Relive life in the 1950s through a musical journey that will leave you dancing and wanting more.
Call it the Mamma Mia syndrome.
These days, it is not enough to present a collection of good songs on stage and call them a show. The songs have to be ripped out of their original contexts and rewoven together with the flimsy thread of new plot.
The Sibikwa Players’ Kwela Bafana+ does precisely that, weaving together a collection of songs from the masters of 1950s jazz—Blues Ntaka, Victor Ndlazilwane, Allen Silinga and more—into “a night in a 1950s shebeen” through the tinsel tale of the wooing and winning of the beautiful, unattainable shebeen queen Sis’ Peggy.
Kwela Bafana+ had a number of earlier incarnations. This latest has pianist and composer Themba Mkhize as musical director, and staging that has been stretched to employ the big stage of the Victory Theatre, with an evocative set from Sarah Roberts.
We have long lacked a South African analogue for Ain’t Misbehavin’, a celebration of the birth of our Jazz Age, and this show begins to fill that gap. You are unlikely to see any better performances of this material today anywhere in South Africa. The leads—Mdu Mkhetsi, Dumisani Mhlanga, Siphiwe Nkabinde, Andries Mbali, Nkosana Xulu and Velephi Khu-malo—act, sing and dance with verve and precision.
The musicians support more than ably and a particular delight is the band’s leadership by Bra B “Boy” Ngwenya, a former member of the original Woody Woodpeckers, one of the close-harmony vocal groups whose sound shaped the era. Bra B is now 76 years old and is still hale enough to deliver some wicked boogie-woogie lyrics. Mkhize is a brilliant arranger of voices: he manages to keep songs such as Lakutshon’ilanga faithful to their intention but still make them sound fresh.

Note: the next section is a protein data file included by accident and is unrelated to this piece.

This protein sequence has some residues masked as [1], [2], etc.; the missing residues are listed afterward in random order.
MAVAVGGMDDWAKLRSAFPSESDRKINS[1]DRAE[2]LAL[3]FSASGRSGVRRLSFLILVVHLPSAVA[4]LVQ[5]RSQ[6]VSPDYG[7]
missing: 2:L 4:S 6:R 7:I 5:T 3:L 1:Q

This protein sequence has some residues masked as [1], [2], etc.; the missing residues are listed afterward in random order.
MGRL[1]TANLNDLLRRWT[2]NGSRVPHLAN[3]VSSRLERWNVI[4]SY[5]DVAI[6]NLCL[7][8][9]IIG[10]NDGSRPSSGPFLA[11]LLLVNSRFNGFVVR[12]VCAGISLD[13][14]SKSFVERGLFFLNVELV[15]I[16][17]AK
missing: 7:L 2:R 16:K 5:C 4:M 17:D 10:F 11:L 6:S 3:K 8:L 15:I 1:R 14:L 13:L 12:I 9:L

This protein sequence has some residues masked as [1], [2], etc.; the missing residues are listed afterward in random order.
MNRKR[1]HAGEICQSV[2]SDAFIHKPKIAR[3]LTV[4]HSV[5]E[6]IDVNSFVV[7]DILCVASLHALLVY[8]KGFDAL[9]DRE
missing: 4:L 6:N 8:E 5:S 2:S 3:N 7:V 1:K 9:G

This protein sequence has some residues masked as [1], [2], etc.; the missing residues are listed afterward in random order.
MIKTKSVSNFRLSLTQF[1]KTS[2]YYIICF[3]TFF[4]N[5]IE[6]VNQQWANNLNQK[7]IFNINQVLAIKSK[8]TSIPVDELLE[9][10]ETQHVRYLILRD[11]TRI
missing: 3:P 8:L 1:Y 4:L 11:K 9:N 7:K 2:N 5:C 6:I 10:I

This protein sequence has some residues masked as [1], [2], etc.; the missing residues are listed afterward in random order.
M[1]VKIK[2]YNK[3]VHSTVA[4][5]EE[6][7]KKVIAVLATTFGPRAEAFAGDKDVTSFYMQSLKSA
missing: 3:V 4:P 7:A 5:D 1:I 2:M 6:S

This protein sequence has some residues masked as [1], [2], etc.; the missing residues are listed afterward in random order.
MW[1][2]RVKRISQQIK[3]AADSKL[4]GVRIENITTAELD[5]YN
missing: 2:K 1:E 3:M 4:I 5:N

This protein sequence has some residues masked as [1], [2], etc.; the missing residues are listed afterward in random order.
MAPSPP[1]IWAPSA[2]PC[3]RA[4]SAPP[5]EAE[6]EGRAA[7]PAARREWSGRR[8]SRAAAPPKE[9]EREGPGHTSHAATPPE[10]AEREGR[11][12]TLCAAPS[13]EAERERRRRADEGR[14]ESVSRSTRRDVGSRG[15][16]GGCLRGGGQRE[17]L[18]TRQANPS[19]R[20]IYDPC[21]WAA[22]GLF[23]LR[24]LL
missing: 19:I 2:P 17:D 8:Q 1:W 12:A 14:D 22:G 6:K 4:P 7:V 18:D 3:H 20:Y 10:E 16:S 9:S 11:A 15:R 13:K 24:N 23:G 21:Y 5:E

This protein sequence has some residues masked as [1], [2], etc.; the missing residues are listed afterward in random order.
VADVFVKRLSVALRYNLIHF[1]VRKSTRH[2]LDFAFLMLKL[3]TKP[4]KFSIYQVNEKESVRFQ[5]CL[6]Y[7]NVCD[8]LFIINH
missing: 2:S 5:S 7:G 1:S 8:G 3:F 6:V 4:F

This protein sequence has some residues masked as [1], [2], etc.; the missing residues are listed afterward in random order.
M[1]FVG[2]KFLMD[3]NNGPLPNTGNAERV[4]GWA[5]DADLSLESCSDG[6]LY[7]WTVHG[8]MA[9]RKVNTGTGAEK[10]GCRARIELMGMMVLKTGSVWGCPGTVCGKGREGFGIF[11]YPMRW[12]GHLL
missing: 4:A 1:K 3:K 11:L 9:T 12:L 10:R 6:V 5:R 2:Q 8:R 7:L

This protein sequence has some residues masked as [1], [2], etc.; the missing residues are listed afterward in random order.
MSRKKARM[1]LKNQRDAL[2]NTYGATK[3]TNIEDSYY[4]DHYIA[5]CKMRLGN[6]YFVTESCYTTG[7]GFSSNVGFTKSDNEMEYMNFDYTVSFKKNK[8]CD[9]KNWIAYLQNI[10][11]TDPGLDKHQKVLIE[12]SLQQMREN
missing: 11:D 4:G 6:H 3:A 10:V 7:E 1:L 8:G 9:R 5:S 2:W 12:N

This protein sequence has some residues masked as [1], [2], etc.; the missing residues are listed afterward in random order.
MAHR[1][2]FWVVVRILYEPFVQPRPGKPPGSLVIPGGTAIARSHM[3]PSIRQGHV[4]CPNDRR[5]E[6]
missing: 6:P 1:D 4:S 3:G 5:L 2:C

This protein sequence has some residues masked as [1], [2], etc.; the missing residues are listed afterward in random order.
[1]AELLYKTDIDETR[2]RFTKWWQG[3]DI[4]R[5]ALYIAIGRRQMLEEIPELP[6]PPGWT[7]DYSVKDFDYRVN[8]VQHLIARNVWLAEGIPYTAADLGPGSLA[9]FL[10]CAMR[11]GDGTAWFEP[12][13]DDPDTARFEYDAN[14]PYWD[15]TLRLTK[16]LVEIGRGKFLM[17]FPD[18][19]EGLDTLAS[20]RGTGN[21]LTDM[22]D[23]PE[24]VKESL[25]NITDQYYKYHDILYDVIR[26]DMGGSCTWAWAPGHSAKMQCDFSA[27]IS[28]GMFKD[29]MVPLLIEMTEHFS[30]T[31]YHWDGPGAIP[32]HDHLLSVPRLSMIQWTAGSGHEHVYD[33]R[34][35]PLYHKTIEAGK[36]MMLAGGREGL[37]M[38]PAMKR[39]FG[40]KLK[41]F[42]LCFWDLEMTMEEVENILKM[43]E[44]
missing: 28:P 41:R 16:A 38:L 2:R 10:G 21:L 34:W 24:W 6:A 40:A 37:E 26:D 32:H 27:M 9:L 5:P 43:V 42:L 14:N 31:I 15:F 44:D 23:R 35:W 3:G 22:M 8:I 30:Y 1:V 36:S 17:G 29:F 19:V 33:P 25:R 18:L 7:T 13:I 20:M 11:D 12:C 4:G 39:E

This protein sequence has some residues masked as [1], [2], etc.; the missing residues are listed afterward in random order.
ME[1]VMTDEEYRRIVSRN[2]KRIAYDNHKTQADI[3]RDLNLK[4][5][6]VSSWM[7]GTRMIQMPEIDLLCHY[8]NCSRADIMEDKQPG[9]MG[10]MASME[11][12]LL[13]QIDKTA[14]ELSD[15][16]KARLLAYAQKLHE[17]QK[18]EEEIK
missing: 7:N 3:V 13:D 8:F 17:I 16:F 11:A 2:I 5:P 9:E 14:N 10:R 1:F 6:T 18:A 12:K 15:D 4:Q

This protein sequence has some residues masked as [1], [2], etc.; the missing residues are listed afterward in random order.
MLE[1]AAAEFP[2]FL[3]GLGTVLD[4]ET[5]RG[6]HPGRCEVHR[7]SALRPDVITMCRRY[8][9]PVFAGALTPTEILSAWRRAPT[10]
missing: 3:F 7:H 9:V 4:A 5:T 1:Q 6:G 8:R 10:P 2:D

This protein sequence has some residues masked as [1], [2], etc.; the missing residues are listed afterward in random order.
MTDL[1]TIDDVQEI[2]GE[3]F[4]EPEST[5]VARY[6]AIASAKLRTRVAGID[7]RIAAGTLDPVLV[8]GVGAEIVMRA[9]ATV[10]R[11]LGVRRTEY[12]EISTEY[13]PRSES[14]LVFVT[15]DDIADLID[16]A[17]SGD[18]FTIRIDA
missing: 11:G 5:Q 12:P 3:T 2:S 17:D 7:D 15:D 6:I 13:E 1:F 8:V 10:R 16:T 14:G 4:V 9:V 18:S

The choice of songs stretches the mythical decade a little—Msenge, for example, was composed in 1961—but that is necessary to show the period’s full range: jazzed-up tradition, improvised modern jazz and soulful ballads.
But the flimsy plot is more irritation than support. The arrival of colonialism happens through a scene whose equivalent we have seen two dozen times before. What is startlingly fresh is how Mkhize carries us from tradition to modernity through notes, with his mutation of the song Jikel’emaweni.
Each of the songs has a powerful history of its own: King Kong, for example, in the life and death of a boxer and the birth of a ground-breaking musical, and Meadowlands in the destruction of Sophiatown.
Robbed of that context, the punches in the history are pulled. Things pick up decidedly when two of Casey Motsisi’s fables are woven into the narrative and maybe that is a direction for the production to explore further.
Performances, however, are strong enough to render structural flaws irrelevant. Whereas pantomime might tell us who some people want to be, Kwela Bafana+ speaks more, and more cleverly, without ever muting the fun, about who we are and where we have come from—a far better bet for a seasonal theatre outing.
Kwela Bafana+ runs at the Victory Theatre until December 10